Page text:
Thursday, November 11, 2010

George Armstrong Custer At The Washita

George Armstrong Custer is a well-known and beloved historical figure in Monroe, Michigan, near our home town.  He is perhaps not so beloved near Cheyenne, Oklahoma, where Custer and the 7th Cavalry decimated Black Kettle and his band of outcasts at the Battle of Washita.  Ironically, Black Kettle's group were outcasts because they were acquiescing to the demands of peace by the Federal Government whereas others were backing the "dog soldiers" who were terrorizing white settlers.

The Custers' perspective of the Battle of Washita from The boy general: story of the life of Major-General George A. Custer, by Elizabeth Bacon Custer:

Additional information can be found in the Following The Guidon by Elizabeth Bacon Custer:

In crossing the Canadian River the quicksands the floating snow and ice were faced uncomplainingly and the nine hundred wet soldiers started up the opposite side without a murmur.

The detail of the officer to remain with the train always assigned according to turn fell to one of the finest of our officers. But Captain Hamilton was not to yield his privilege of being in a fight so readily.  One of the Seventh was suffering from snow blindness and to this misfortune was Captain Hamilton indebted for his change of duty.  In the long confidential talks about the camp fires he had expressed an ardent desire to be in an Indian fight and when the subject of death came up as it did in the wide range of subjects that comrades in arms discussed he used to say "When my hour to die comes I hope that I shall be shot through the heart in battle."

Also in Following The Guidon was Custer's very condensed official report (I've condensed it even more):
November 28 68

On the morning of the 26th eleven companies of the Seventh Cavalry struck an Indian trail numbering one hundred (not quite twenty four hours old) near the point where the Texas boundary line crosses the Canadian River. When the Osage trailers reported a village within a mile of the advance the column was countermarched and withdrawn to a retired point to avoid discovery.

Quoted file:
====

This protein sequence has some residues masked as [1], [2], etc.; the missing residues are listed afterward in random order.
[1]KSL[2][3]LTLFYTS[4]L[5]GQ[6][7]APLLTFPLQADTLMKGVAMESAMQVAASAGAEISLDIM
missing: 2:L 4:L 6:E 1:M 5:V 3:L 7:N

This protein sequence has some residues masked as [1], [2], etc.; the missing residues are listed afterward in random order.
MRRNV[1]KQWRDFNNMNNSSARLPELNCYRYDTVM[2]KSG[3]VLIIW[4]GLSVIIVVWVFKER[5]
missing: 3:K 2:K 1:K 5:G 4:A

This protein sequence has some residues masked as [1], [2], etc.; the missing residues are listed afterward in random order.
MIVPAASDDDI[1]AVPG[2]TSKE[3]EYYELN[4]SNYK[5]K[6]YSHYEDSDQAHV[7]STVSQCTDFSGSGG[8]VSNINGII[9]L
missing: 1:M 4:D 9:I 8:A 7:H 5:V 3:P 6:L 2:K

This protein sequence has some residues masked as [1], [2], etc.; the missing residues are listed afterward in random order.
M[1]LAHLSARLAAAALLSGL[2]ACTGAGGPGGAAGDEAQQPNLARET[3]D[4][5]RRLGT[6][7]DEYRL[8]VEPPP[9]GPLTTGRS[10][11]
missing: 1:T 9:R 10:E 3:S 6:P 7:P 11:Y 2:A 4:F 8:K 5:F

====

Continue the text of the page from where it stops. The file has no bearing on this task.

The moment the advance was ordered the band struck up Garryowen and with cheers every trooper led by his officer rushed towards the village.

The conflict ended after some hours. The entire village numbering (47) forty seven lodges of Black Kettle's band of Cheyennes (2) two lodges of Arapahoes (2) two lodges of Sioux--(51) fifty one lodges in all under command of their principal chief Black Kettle--were conquered.   Everything of value was destroyed. 53 prisoners were taken squaws and their children among the prisoners are the survivors of Black Kettle and the family of Little Rock. Two white children captives with the Indians were captured. One white woman in their possession was murdered by her captors the moment the attack was made.
Two officers Major Elliott and Captain Hamilton* were killed and 19 enlisted men Captain Barnitz was seriously wounded.

*Captain Louis McLane Hamilton, the first casualty during the attack, was the grandson of Alexander Hamilton (See the NY Times account here and a memorial from the U.S. Cavalry School here).  An account of Captain Hamilton's actions at Washita from Custer's "My life on the Plains" book.

"Washita Battlefield" photographs, including one of Osage guides and one of officers of the 7th Cavalry taken near Fort Dodge, Kansas (including Elliott and Hamilton who were killed at Washita).

My other posts that mentioned Custer included "A Potpourri of Richmond Connections," "Mary (Richmond) Brownell & Sisters," and "Why Is George Armstrong Custer Mentioned In A Lapeer County Deed Book?."

Jim's blog "Palms-Americana" has pictures from our recent visit to the Washita Battle site.

No comments: